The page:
Kawbawgam: The Chief, The Legend, The Man (Paperback)

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Kawbawgam by Tyler Tichelaar

Dissecting a legend and their history is no easy task. It is especially hard when considering who wrote down the revised story. It is profoundly difficult when you consider that there isn't a written account by Indigenous Peoples of several hundred years of contact between the Native Americans and the various groups of Europeans on this continent. 

Despite these hurdles Tichelaar has utilized his skills to research this area and it's transition to becoming the America that most of us learn about, function in, and perpetuate.  He has laid down treaty after broken treaty, bigotry, displacement, , assimilation, and acquiescense  along side friendship, support, and cooperation. Add in the vast numbers of people who pushed West and industrial development to illustrate that it was the American Dream for some and the American Nightmare for others. 

I applaud the effort. The pages of maps, timelines, and family trees are worth the price of the book. The profuse drawings and photographs are necessary. Did you know, for instance, that Father Marquette did not look like his statue at all? Or that the historical photo that many of us think is Charlotte Kawbawgam is, in fact, not her? This is a collective history that needs to be read, debated, and reconciled. This story is far from over.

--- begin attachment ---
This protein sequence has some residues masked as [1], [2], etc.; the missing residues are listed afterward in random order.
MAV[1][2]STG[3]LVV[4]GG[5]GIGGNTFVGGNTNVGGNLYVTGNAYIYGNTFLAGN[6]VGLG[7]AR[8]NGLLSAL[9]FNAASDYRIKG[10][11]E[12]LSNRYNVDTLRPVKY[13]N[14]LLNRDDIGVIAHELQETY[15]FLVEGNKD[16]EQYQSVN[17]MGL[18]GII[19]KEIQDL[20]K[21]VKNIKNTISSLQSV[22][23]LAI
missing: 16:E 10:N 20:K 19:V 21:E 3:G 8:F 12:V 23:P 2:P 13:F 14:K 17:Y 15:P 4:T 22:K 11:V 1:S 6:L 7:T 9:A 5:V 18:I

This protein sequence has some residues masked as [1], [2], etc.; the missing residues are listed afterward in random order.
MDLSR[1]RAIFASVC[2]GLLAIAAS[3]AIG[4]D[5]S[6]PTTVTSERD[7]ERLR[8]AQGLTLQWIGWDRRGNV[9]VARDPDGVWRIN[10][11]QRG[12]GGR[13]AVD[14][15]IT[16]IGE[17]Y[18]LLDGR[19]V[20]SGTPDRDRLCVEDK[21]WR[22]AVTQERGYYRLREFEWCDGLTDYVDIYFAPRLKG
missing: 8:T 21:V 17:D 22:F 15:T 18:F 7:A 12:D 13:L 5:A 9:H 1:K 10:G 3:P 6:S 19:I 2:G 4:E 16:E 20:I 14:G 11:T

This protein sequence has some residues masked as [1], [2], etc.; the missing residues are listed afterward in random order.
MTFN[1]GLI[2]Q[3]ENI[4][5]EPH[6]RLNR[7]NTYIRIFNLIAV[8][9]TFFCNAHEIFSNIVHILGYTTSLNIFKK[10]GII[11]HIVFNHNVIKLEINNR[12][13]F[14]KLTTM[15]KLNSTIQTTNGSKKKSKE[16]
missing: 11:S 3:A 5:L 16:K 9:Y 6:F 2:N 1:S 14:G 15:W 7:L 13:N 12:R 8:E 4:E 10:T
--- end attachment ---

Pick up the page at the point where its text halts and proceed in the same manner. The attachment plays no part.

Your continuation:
— Dianne


A 2021 U.P. Notable BookToday, Charles Kawbawgam, "The Last Chief of the Chippewa," is a legend in Michigan's Upper Peninsula for allegedly living to age 103 (1799-1902). But few know anything else about him beyond his being buried in Marquette's beautiful Presque Isle Park. Kawbawgam witnessed a period of intense industrial growth and unheralded change for Native Americans. Growing up at Sault Sainte Marie when the area was still claimed by Great Britain, his first memory was of armed Americans coercing his people into ceding their lands to the United States Government. As the son, nephew, stepson, and later son-in-law of Ojibwa chiefs, and in time a chief in his own right, Kawbawgam learned early that he would have to walk a fine line to keep the peace for his people. After temporarily migrating to Canada with other Ojibwa in disagreement with the American government, he returned to the Sault where he was recruited to help found the town of Marquette Kawbawgam would preside over an Ojibwa and metis community that ensured the white community's survival during Marquette's early years, only to be pushed to the community's margins as the city grew and prospered. Yet the admiration and affection he won from whites as well as the Ojibwa ensured peace and a legacy that lives on today. Kawbawgam is a story of cross-cultural friendships, survival amid upheaval, and the importance of community and heritage.

Product Details
ISBN: 9780996240079
ISBN-10: 0996240071
Publisher: Tyler R. Tichelaar
Publication Date: August 21st, 2020
Pages: 450
Language: English

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